High court

High court is a name for a variety of courts, often with jurisdiction over the most serious issues.

While the Tokyo High Court is a second instance appellate court, which is lower than the Supreme Court of Japan, the High Court of Australia is the national supreme court. Yet both of courts are named high court.

For countries with a civil law system, the term 'high court' usually refers to appellate court dealing with first stage of appeal from a trial court, serving as an intermediate body before appeal to the constitutional court, court of cassation, supreme court, or other highest judicial body. The Tokyo High Court of Japan is an example of such a body, hearing appeals from district courts (the general trial courts)

In common law countries, mainly those in the former British Empire, the high court is often the superior trial court, and has plenary original jurisdiction, with lower courts (such as district courts or magistrates' courts) having limited jurisdiction; often, the high court tries the most serious offences such as murder, rape, and terrorism. Additionally, a high court may serve as an intermediate appellate body before appeal to a supreme or constitutional court. Some jurisdictions, especially federations, may have multiple high courts each with jurisdiction over a particular region. One notable exception is the High Court of Australia, which has both original and appellate jurisdiction in addition to performing constitutional court-like functions. The tasks of a typical Commonwealth high court are handled by the state supreme courts and the Federal Court.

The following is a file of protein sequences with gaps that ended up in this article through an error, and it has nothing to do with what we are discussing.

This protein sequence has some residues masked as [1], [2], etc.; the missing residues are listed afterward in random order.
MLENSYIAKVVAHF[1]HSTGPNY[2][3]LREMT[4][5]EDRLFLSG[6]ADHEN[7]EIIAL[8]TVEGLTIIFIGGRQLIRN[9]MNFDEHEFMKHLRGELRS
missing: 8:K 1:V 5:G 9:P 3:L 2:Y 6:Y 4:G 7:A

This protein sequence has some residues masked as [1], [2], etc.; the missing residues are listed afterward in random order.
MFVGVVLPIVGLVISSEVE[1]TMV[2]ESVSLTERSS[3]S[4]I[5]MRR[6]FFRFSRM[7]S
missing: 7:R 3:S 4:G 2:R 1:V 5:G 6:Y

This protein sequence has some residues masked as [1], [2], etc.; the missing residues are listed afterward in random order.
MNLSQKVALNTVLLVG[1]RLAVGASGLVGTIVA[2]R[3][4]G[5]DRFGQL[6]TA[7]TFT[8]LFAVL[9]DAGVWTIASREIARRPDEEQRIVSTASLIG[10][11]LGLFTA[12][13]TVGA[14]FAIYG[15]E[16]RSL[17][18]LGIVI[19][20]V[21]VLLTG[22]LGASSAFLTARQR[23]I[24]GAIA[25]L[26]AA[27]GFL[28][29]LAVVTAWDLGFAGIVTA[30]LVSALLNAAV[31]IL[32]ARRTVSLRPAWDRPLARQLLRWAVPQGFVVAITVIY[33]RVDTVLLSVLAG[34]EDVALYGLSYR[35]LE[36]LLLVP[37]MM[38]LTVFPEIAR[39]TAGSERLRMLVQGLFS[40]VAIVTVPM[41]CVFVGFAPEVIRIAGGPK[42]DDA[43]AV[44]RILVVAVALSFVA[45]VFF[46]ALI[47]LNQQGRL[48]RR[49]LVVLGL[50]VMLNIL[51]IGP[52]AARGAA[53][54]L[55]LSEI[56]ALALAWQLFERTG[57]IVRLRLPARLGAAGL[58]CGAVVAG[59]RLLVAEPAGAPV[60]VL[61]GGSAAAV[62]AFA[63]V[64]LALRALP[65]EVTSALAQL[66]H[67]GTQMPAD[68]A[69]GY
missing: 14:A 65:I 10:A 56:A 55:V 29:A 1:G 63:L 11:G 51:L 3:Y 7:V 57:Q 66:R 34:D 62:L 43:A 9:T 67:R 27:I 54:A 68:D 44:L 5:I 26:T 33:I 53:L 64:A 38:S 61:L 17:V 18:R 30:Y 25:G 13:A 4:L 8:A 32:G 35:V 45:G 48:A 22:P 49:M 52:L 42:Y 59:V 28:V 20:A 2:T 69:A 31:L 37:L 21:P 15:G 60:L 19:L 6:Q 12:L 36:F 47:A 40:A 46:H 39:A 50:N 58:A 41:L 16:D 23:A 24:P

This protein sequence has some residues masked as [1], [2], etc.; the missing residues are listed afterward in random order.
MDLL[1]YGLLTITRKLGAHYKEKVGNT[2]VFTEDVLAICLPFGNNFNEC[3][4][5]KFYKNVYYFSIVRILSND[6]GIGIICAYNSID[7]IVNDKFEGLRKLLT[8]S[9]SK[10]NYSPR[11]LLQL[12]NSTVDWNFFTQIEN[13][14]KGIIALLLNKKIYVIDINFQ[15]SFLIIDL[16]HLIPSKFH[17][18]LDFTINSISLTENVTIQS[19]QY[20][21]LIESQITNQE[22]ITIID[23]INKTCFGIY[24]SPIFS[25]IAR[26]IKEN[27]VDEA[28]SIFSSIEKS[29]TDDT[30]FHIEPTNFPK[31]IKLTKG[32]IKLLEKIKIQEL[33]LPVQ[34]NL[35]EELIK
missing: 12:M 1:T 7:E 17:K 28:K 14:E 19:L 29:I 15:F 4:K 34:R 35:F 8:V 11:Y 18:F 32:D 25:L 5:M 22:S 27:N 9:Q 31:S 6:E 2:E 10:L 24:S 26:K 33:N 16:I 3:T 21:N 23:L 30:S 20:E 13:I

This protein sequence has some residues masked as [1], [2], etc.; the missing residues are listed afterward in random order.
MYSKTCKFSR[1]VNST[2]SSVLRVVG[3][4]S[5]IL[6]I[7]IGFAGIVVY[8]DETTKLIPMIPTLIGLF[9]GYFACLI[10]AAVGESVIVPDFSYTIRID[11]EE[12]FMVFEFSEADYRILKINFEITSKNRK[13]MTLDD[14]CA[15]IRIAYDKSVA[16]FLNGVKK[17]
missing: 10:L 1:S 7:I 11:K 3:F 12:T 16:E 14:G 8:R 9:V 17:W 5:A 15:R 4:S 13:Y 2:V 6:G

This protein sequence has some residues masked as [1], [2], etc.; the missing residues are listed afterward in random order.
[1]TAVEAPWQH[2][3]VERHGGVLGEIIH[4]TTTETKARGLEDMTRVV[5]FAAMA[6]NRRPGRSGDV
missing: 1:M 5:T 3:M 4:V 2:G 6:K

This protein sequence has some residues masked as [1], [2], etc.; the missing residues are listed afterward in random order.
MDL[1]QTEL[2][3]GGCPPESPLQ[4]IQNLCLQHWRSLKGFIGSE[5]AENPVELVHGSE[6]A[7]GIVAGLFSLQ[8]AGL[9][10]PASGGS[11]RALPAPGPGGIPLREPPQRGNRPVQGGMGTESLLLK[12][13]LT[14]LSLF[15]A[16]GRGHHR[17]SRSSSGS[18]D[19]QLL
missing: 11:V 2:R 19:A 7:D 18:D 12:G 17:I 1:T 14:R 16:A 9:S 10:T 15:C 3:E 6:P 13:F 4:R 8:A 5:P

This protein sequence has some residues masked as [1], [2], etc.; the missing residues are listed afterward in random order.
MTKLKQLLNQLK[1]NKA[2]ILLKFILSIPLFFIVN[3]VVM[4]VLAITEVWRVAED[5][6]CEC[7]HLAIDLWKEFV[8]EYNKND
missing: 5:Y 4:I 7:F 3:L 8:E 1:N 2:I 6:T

List of high courts

Alphabetically by name of associated country:

See also


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